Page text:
What Were They Thinking?

Back to article »

  • principals are members of the same union because public schools follow a collegiate model, where principals and vice principals are not intended to work as managers, but rather educational leaders. rather than pressing teachers for results, their chief role is meant to be mentoring. as our system becomes more business modelled, principals and vice principals become powerless managers, and have no time to spare for mentoring and training. it’s one of the big losses in this province’s direction on education. though your article contains many factually and philosophically incorrect items, i thought i’d clear this one up for you.

    david | December 11, 2016 | Reply

    • David thanks for your comment.

      If principals are not intended to be managers, who are ?

      Are you saying that anyone who gets a B. Ed needs no management as a teacher, just mentoring and support, and too bad for the students if it does not produce results ?

      Bill Black

      Bill | December 11, 2016 | Reply

  • Wow, quite the responses to your article Bill. I must also be an ignorant taxpayer because I thought your ideas were reasonable and worth exploration.
    First I want to comment on whether there is any “oxymoron” in your article. The article states ” union directives went well beyond withdrawing from volunteer activities”. Clear to me that your are talking about activities OTHER THAN volunteer activities. Obviously the education system failed those who cannot read the complete sentence and understand it, without letting their emotions cloud their judgement.
    Second regarding the IPP. Did not sound like a bad idea to me, but I must admit as a concerned taxpayer I, like you, appear to lack character. Again the point I took from the comment is there have to be other alternatives explored to improve things. There maybe better ways of doing things. Maybe limitations on IPP is not the best idea, but one thing for sure Bill, you, at least have put an idea on the table which is one more then any teacher or union has put forward.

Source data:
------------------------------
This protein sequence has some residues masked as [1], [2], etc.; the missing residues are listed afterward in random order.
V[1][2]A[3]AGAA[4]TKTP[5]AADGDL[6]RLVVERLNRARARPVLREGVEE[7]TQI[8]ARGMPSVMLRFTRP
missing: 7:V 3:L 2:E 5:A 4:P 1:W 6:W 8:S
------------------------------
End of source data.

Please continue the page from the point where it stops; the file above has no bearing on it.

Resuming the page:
If these people represent teachers I can see why the education system is in trouble. Intolerance to others, unprofessional , my way or no way attitude, and inability to read and comprehend. Responses like these are not from people concerned for students, they are from people concerned for themselves.

    barry h | December 11, 2016 | Reply

    • Barry thanks for this.
      It is good to have a lively comments section.
      My example involving IPP’s was not well chosen.


      Bill | December 11, 2016 | Reply

  • “Establish a limit on the number of Individual Program Plans that any one teacher is expected to manage. That may mean some students do not get a program they need, but it may be a necessary…”

    This is truly one of the most ignorant and irresponsible opinions I’ve ever read on any subject. Your lack of compassion for those with special needs – and their right to an adequate education – shows a lot about your character or lack thereof.

    Hart Stoffman | December 10, 2016 | Reply

    • My goal was to identify places where the government could make changes that responded to teacher frustrations.

      The particular choice on IPP’s was a lousy one and I will say so in the paper next week. I will quote you, anonymously.


      Bill | December 11, 2016 | Reply

  • Two major concerns regarding this article:
    1. “The teachers’ union directives went well beyond withdrawing from volunteer activities, although there is no indication that the union expected its members to receive less than full pay.” – You do understand the oxymoron here don’t you? When someone volunteers, they are not paid. You just said that teachers had withdrawn their involvement in volunteer (unpaid) services and then questioned why they were still getting paid a full salary. Teachers get paid for fulfilling their contract obligation – that is what work to rule is demonstrating. Parents and community members are just now seeing how much volunteer work is done by teachers.
    2. “Establish a limit on the number of Individual Program Plans that any one teacher is expected to manage. That may mean some students do not get a program they need, but it may be a necessary step toward a more nuanced solution.” How would you propose teachers do that? Should it be a “Sophie’s Choice” type of solution? Suzy gets an IPP but Johnny has to fail all of his classes, despite both of them having severe learning disabilities. How do you think parents would react to that scenario. “Sorry Mr. and Mrs.Smith – we already have two IPPs in your son’s class and therefore he won’t be getting one this year. Better luck next year!” As a learning centre teacher, I don’t advocate for a student to be put on an IPP willy-nilly. But if a child cannot meet the outcomes no matter what you do, you have no choice. You must meet the child where they are at and help them improve. Anything else would negligent.